A series of ups and downs has marked the NFL this season.
Peyton Manning's return has been stunning; Adrian Peterson may gain the league's Comeback Player of the Year award; the Indianapolis Colts behind Andrew Luck have been the feel-good story of the year; and the league's parity has made each week of play most interesting.
But the NFL has also struggled with the New Orleans Saints' bounty controversy; Kansas City Chiefs player Jovan Belcher committing murder and suicide; numerous players being fined for illegal hits to the head; and Josh Brent of the Dallas Cowboys being charged with causing a teammate's death in a traffic crash.
Let's hope the remainder of the regular season - and the playoffs culminating with the Super Bowl - bring more of the good and less of the bad in the league.
Meanwhile, in the next few months, the NFL can do something to improve the league and make a lot of people happy.
NFL commissioner Roger Goodell said this past week the league is exploring the possibility of expanding the the playoffs.
Now, 12 teams - the eight division winners and two wild card teams in each conference - qualify for postseason play.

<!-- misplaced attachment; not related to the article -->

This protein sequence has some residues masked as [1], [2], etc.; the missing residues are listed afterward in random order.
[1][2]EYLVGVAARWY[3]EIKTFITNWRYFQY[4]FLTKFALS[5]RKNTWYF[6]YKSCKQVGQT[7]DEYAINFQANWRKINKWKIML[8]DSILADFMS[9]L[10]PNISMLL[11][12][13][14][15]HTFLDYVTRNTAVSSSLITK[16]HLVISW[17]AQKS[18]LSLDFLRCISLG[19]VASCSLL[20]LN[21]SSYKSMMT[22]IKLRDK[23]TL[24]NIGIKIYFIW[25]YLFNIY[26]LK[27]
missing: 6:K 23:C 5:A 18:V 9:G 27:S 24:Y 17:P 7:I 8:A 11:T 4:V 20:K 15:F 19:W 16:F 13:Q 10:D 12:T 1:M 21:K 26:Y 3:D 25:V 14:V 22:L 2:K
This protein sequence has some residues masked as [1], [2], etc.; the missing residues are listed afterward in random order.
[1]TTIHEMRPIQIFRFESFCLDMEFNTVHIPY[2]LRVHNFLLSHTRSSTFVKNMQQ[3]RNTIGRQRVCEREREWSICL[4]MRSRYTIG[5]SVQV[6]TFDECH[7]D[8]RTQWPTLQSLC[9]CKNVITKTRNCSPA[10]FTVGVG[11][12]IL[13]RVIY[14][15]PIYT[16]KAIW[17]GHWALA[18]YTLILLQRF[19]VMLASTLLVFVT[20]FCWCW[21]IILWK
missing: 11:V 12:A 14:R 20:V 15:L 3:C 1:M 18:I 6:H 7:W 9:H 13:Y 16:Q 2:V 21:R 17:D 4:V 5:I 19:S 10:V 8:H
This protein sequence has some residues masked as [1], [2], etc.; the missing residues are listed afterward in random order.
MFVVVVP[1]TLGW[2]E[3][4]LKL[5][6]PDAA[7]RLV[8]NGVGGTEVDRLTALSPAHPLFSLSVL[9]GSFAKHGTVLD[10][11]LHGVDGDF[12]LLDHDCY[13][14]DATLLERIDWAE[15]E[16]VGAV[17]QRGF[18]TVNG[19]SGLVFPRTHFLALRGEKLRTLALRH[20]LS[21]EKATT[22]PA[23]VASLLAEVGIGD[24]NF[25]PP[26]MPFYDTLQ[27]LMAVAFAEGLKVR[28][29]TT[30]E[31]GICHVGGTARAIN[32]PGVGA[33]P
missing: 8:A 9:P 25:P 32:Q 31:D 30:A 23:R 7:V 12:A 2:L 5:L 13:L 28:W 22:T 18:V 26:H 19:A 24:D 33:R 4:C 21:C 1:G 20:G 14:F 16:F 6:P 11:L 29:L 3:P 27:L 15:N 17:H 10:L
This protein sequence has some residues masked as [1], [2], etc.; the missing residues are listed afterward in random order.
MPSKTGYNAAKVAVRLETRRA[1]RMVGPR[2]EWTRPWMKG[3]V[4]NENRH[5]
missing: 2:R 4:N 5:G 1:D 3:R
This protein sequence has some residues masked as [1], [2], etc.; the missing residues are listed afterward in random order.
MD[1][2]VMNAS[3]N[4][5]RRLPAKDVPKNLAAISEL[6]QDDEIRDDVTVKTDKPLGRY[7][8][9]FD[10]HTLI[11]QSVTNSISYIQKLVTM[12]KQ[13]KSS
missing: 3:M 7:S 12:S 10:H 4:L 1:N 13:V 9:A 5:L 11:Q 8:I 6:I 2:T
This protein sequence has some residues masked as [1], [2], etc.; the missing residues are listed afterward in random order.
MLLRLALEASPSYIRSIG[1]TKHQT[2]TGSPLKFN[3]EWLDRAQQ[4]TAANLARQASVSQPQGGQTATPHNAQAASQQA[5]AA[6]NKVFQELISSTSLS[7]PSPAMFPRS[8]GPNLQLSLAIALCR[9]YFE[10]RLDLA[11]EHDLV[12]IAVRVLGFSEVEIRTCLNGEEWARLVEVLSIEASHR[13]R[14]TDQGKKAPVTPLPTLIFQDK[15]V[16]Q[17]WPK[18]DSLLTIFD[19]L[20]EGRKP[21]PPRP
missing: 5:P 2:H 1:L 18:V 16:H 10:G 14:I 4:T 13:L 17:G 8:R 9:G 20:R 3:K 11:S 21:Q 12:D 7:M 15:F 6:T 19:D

The NFL is considering adding two, and as many as four, teams to the playoff picture.
Bring it on. It's the way to go, especially if it will mean one less preseason game played.
Critics will no doubt say the move will reward mediocrity and dilute the quality of playoff games.
But playoff expansion will do at least three things:
1. Shorten an already meaningless preseason.
2. Make regular season games more meaningful with a couple of additional playoff spots on the line.
3. Give the fans of the teams that make the playoffs under the expanded format something extra to cheer about.
The NFL could even go one step further. It could get rid of the first round bye games and have the top teams host the lowest seeds.
It would still make the regular season important while creating the possibility of a major upset.
Imagine if a mediocre team manages to beat one of the top seeds. It would be great, just like it is when it happens during NCAA basketball's March Madness.
Think of the buzz it would create around the pro football world.
The league committee responsible for making a playoff expansion proposal should do so as soon as possible.
But the NFL Players' Association will probably block its implementation, anyway.
Craig Remsburg can be reached at 906-228-2500, ext. 251. His email address is email@example.com